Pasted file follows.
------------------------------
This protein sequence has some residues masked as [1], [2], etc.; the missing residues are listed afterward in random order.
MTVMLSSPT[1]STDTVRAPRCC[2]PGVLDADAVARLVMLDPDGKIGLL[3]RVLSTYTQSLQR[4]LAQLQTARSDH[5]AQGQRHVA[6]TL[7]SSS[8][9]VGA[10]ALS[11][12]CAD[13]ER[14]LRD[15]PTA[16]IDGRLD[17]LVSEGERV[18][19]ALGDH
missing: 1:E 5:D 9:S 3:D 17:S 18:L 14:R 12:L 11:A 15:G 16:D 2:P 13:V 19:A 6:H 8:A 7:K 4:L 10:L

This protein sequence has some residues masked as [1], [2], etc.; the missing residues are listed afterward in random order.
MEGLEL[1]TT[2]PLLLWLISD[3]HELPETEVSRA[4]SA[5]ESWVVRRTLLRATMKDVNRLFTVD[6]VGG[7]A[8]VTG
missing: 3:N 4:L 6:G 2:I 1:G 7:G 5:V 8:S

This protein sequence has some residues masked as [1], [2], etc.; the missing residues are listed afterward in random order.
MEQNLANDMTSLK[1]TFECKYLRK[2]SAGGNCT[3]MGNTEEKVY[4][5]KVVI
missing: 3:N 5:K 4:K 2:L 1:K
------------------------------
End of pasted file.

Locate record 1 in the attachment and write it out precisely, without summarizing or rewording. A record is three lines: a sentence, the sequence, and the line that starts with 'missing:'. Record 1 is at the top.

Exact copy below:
This protein sequence has some residues masked as [1], [2], etc.; the missing residues are listed afterward in random order.
MTVMLSSPT[1]STDTVRAPRCC[2]PGVLDADAVARLVMLDPDGKIGLL[3]RVLSTYTQSLQR[4]LAQLQTARSDH[5]AQGQRHVA[6]TL[7]SSS[8][9]VGA[10]ALS[11][12]CAD[13]ER[14]LRD[15]PTA[16]IDGRLD[17]LVSEGERV[18][19]ALGDH
missing: 1:E 5:D 9:S 3:D 17:S 18:L 14:R 12:L 11:A 15:G 16:D 2:P 13:V 19:A 6:H 8:A 7:K 4:L 10:L